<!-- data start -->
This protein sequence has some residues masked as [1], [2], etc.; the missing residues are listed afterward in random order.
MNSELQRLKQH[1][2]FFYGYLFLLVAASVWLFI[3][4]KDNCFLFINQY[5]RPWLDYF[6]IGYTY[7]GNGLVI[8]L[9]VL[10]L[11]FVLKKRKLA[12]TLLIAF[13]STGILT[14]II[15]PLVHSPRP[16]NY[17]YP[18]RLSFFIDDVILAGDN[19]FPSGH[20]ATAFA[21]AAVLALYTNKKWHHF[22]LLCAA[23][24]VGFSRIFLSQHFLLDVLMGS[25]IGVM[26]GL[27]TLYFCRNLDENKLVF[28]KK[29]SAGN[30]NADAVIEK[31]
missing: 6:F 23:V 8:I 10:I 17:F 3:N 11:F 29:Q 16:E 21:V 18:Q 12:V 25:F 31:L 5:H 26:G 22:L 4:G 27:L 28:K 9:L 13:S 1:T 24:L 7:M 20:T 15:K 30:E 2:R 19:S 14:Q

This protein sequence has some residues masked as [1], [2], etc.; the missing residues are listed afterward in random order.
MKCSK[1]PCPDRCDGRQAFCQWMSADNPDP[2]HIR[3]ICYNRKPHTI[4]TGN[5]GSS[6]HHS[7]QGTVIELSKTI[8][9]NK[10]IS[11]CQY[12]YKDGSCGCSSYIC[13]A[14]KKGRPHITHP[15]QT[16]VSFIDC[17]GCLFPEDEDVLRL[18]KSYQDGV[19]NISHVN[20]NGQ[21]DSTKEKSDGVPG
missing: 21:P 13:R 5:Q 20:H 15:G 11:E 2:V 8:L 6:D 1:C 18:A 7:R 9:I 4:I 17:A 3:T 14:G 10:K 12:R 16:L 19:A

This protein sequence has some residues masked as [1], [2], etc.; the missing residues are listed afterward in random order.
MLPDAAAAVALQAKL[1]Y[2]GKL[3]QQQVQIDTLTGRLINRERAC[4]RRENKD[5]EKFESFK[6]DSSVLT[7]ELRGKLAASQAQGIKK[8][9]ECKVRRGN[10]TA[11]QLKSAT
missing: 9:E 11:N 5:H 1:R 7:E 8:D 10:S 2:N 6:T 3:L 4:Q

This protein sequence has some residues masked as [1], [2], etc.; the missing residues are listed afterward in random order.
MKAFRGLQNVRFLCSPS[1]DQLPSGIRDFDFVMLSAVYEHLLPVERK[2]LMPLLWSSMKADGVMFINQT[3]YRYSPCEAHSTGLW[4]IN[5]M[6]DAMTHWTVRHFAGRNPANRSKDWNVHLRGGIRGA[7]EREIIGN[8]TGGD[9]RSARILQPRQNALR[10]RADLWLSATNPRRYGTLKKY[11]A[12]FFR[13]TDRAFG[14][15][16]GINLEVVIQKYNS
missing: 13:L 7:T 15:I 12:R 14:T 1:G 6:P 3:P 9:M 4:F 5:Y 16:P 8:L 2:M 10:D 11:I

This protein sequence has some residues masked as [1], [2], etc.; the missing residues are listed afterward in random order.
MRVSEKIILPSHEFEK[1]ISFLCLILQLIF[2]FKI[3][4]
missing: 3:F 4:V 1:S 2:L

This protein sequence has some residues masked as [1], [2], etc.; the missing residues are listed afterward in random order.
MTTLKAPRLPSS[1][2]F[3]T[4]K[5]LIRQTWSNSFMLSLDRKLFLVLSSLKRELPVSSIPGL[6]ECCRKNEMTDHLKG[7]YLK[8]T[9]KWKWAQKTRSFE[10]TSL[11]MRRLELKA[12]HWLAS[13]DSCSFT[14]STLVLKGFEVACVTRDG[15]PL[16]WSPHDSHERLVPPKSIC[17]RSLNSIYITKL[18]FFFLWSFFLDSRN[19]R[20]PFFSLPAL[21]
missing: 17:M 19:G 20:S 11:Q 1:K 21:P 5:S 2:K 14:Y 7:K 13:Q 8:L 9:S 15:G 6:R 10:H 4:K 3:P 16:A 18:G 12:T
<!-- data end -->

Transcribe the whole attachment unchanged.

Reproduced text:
This protein sequence has some residues masked as [1], [2], etc.; the missing residues are listed afterward in random order.
MNSELQRLKQH[1][2]FFYGYLFLLVAASVWLFI[3][4]KDNCFLFINQY[5]RPWLDYF[6]IGYTY[7]GNGLVI[8]L[9]VL[10]L[11]FVLKKRKLA[12]TLLIAF[13]STGILT[14]II[15]PLVHSPRP[16]NY[17]YP[18]RLSFFIDDVILAGDN[19]FPSGH[20]ATAFA[21]AAVLALYTNKKWHHF[22]LLCAA[23][24]VGFSRIFLSQHFLLDVLMGS[25]IGVM[26]GL[27]TLYFCRNLDENKLVF[28]KK[29]SAGN[30]NADAVIEK[31]
missing: 6:F 23:V 8:I 10:I 17:F 3:N 11:F 29:Q 16:E 21:V 18:Q 12:V 25:F 31:L 5:H 26:G 22:L 4:G 27:L 28:K 9:L 13:S 1:T 24:L 7:M 20:T 15:K 30:E 2:R 19:S 14:Q

This protein sequence has some residues masked as [1], [2], etc.; the missing residues are listed afterward in random order.
MKCSK[1]PCPDRCDGRQAFCQWMSADNPDP[2]HIR[3]ICYNRKPHTI[4]TGN[5]GSS[6]HHS[7]QGTVIELSKTI[8][9]NK[10]IS[11]CQY[12]YKDGSCGCSSYIC[13]A[14]KKGRPHITHP[15]QT[16]VSFIDC[17]GCLFPEDEDVLRL[18]KSYQDGV[19]NISHVN[20]NGQ[21]DSTKEKSDGVPG
missing: 21:P 13:R 5:Q 20:H 15:G 11:E 2:V 8:L 6:D 1:C 18:A 7:R 9:I 4:I 17:A 3:T 14:G 10:K 12:R 16:L 19:A

This protein sequence has some residues masked as [1], [2], etc.; the missing residues are listed afterward in random order.
MLPDAAAAVALQAKL[1]Y[2]GKL[3]QQQVQIDTLTGRLINRERAC[4]RRENKD[5]EKFESFK[6]DSSVLT[7]ELRGKLAASQAQGIKK[8][9]ECKVRRGN[10]TA[11]QLKSAT
missing: 9:E 11:N 5:H 1:R 7:E 8:D 10:S 2:N 6:T 3:L 4:Q

This protein sequence has some residues masked as [1], [2], etc.; the missing residues are listed afterward in random order.
MKAFRGLQNVRFLCSPS[1]DQLPSGIRDFDFVMLSAVYEHLLPVERK[2]LMPLLWSSMKADGVMFINQT[3]YRYSPCEAHSTGLW[4]IN[5]M[6]DAMTHWTVRHFAGRNPANRSKDWNVHLRGGIRGA[7]EREIIGN[8]TGGD[9]RSARILQPRQNALR[10]RADLWLSATNPRRYGTLKKY[11]A[12]FFR[13]TDRAFG[14][15][16]GINLEVVIQKYNS
missing: 13:L 7:T 15:I 12:R 14:T 1:G 6:P 3:P 9:M 4:F 5:Y 16:P 8:L 2:M 10:D 11:I

This protein sequence has some residues masked as [1], [2], etc.; the missing residues are listed afterward in random order.
MRVSEKIILPSHEFEK[1]ISFLCLILQLIF[2]FKI[3][4]
missing: 3:F 4:V 1:S 2:L

This protein sequence has some residues masked as [1], [2], etc.; the missing residues are listed afterward in random order.
MTTLKAPRLPSS[1][2]F[3]T[4]K[5]LIRQTWSNSFMLSLDRKLFLVLSSLKRELPVSSIPGL[6]ECCRKNEMTDHLKG[7]YLK[8]T[9]KWKWAQKTRSFE[10]TSL[11]MRRLELKA[12]HWLAS[13]DSCSFT[14]STLVLKGFEVACVTRDG[15]PL[16]WSPHDSHERLVPPKSIC[17]RSLNSIYITKL[18]FFFLWSFFLDSRN[19]R[20]PFFSLPAL[21]
missing: 17:M 19:G 20:S 11:Q 1:K 21:P 5:S 2:K 14:Y 7:K 13:Q 8:L 9:S 15:G 6:R 10:H 4:K 3:P 16:A 18:G 12:T